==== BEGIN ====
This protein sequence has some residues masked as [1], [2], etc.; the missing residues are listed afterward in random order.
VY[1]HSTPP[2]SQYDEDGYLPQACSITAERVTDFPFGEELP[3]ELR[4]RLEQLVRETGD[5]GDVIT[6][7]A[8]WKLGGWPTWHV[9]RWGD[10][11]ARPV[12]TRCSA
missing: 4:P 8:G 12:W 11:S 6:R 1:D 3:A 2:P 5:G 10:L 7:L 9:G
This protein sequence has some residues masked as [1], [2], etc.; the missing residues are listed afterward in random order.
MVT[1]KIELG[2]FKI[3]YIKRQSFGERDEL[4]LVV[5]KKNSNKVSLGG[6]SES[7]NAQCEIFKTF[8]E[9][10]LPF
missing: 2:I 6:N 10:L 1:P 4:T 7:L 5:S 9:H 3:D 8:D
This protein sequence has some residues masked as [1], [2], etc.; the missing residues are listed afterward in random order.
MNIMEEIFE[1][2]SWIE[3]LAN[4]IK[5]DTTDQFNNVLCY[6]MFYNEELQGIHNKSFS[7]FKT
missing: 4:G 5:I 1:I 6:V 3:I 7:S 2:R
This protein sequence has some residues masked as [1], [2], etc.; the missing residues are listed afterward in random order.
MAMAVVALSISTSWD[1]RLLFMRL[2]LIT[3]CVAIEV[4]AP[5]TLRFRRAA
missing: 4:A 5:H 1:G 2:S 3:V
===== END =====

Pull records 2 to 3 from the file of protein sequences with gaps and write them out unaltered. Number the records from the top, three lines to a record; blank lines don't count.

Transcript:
This protein sequence has some residues masked as [1], [2], etc.; the missing residues are listed afterward in random order.
MVT[1]KIELG[2]FKI[3]YIKRQSFGERDEL[4]LVV[5]KKNSNKVSLGG[6]SES[7]NAQCEIFKTF[8]E[9][10]LPF
missing: 2:I 6:N 10:L 1:P 4:T 7:L 5:S 9:H 3:D 8:D
This protein sequence has some residues masked as [1], [2], etc.; the missing residues are listed afterward in random order.
MNIMEEIFE[1][2]SWIE[3]LAN[4]IK[5]DTTDQFNNVLCY[6]MFYNEELQGIHNKSFS[7]FKT
missing: 4:G 5:I 1:I 6:V 3:I 7:S 2:R